Our Qld Probate Kit quickly and easily creates the Queensland Supreme Court-approved forms required for an application of probate.
Here’s how it works:
- Up to 3 plaintiffs -usually, the executors or substitute executors – can apply for probate;
- Applications for Probate can be made on a will (with or without codicils) or a copy of a will (and its codicils, if any);
- Covers scenarios where up to 2 executors have passed away or renounced probate.
The kit includes the following documents:
- Form 101 – Application for Probate;
- Form 103 – Notice of Intention to Apply for Grant;
- Form 104 – Affidavit of Publication and Service;
- Form 105 – Affidavit Supporting Probate Application;
- Form 47 – Certificate of Exhibit.
The forms comply with the Uniform Civil Procedure Rules 1999 (Qld) and the Succession Act 1981 (Qld).
What is a Grant of Probate?
A Grant of Probate is a legal document that authorises an executor (or executors) to manage the estate of a deceased person in accordance with the provisions of the deceased's will.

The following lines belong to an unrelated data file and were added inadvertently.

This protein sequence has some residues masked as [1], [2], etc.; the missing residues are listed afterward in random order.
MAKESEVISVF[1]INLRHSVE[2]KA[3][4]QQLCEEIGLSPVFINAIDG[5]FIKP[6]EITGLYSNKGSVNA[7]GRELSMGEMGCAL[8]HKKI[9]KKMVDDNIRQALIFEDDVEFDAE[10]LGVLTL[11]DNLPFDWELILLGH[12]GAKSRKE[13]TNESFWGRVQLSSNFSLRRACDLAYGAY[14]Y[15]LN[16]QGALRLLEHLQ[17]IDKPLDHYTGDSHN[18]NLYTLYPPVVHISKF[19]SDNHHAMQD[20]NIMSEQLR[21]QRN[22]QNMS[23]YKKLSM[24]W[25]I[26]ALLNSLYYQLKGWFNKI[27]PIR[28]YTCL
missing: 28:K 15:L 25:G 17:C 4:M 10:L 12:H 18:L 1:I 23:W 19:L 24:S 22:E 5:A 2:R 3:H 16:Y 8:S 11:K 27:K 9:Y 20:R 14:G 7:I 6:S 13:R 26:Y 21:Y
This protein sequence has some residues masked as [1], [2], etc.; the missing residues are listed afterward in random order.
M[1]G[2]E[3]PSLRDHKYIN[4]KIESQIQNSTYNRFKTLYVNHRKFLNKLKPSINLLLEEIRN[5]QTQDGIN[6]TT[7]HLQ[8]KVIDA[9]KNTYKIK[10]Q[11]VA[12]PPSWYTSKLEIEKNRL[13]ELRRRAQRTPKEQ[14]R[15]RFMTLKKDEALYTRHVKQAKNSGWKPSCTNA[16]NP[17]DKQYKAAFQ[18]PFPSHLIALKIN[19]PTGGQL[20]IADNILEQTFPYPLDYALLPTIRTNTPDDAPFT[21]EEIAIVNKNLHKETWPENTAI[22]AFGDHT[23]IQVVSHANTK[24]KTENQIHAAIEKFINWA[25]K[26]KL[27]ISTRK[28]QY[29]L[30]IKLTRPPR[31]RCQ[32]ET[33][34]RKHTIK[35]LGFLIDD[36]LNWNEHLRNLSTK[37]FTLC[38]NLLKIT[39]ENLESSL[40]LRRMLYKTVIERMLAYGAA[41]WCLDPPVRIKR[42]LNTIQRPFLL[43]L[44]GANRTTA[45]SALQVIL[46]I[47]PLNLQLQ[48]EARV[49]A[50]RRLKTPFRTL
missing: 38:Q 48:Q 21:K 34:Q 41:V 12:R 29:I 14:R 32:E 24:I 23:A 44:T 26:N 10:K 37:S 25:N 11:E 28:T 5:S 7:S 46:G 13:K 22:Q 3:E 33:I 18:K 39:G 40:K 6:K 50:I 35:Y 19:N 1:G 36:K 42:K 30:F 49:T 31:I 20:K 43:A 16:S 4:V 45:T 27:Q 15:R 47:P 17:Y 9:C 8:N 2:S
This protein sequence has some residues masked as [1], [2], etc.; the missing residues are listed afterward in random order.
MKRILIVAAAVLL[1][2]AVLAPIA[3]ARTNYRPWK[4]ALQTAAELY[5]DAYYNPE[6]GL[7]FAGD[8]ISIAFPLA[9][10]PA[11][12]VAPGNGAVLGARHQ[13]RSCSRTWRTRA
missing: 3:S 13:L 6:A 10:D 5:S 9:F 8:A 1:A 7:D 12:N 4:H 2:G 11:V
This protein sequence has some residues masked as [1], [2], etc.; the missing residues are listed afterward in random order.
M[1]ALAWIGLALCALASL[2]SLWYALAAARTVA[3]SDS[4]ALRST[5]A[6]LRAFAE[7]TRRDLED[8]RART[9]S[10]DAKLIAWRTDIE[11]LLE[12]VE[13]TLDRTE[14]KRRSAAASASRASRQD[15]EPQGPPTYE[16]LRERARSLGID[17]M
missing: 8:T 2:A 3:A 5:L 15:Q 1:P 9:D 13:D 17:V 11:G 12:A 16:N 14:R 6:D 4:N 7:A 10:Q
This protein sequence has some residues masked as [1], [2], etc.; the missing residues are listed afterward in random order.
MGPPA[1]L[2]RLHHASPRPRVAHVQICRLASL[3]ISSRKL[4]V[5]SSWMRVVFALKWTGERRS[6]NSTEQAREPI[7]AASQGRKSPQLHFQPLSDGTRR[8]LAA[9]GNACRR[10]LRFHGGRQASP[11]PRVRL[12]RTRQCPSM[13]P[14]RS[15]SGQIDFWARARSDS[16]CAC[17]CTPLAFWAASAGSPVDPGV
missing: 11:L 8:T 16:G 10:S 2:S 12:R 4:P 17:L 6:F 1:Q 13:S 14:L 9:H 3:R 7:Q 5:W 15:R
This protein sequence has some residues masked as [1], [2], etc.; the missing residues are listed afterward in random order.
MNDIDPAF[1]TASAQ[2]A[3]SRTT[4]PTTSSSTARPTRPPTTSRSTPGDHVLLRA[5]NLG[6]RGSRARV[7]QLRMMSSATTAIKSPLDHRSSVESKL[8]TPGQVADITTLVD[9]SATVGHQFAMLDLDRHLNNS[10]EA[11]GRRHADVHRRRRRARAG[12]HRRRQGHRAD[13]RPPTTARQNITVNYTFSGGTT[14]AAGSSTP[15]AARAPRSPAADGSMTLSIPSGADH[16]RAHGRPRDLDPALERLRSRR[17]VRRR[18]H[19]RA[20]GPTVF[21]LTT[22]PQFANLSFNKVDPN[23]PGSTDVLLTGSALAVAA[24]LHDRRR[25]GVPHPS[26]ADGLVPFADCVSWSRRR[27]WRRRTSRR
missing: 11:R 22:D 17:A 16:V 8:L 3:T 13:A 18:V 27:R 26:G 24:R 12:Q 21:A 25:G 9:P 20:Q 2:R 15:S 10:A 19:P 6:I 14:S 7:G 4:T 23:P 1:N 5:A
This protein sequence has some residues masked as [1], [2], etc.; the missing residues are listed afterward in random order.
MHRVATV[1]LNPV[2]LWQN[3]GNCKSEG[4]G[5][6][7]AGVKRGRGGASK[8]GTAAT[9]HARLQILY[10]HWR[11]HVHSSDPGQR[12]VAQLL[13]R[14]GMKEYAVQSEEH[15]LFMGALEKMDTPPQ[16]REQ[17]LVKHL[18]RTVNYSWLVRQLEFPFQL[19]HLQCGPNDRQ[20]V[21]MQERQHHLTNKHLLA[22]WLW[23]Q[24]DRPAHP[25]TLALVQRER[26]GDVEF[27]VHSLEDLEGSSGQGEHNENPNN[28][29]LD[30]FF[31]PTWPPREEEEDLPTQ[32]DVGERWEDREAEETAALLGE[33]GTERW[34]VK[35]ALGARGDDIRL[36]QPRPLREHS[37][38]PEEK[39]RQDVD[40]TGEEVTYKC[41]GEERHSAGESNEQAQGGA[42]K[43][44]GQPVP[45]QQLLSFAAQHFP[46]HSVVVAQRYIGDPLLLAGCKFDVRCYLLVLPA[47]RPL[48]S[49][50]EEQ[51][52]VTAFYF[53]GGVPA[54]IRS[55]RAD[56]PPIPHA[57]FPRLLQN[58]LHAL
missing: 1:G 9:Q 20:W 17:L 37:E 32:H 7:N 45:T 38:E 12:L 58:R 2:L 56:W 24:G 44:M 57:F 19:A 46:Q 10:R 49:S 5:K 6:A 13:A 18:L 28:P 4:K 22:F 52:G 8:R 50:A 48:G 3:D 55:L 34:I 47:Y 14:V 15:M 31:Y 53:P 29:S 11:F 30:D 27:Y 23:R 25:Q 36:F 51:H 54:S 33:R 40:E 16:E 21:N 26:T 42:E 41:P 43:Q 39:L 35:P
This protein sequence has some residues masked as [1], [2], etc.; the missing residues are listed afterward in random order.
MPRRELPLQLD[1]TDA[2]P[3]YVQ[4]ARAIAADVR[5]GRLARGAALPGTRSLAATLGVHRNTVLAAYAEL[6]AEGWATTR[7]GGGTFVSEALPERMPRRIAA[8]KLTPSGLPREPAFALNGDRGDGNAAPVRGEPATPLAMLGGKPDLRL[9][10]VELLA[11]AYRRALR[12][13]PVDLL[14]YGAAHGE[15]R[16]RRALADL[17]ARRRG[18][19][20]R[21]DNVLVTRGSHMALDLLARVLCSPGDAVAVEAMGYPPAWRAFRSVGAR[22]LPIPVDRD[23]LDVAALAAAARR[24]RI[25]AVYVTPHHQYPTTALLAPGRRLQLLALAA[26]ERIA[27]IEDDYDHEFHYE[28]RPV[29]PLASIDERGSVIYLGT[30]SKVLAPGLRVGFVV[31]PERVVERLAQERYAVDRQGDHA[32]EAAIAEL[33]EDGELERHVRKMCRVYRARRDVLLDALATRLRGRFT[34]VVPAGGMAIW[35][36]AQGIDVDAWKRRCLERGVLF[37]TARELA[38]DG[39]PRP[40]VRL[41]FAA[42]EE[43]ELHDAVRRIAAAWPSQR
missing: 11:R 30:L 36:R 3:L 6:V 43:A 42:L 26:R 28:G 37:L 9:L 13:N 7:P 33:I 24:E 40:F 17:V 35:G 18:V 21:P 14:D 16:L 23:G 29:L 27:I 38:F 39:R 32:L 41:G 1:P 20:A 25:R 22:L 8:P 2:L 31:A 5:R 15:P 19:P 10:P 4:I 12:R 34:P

You will usually need to apply for a grant of probate if:
- the deceased had assets in Queensland at the date of death such as bank accounts, shares or real estate solely in his or her name; or
- the deceased owned real estate at the date of death as tenants in common with another party.
We recommend you contact the institutions (such as banks, superannuation funds, and insurers) holding the assets.
If there are assets solely in the name of the deceased, the institution will usually tell you whether or not they require a grant of probate to release those assets.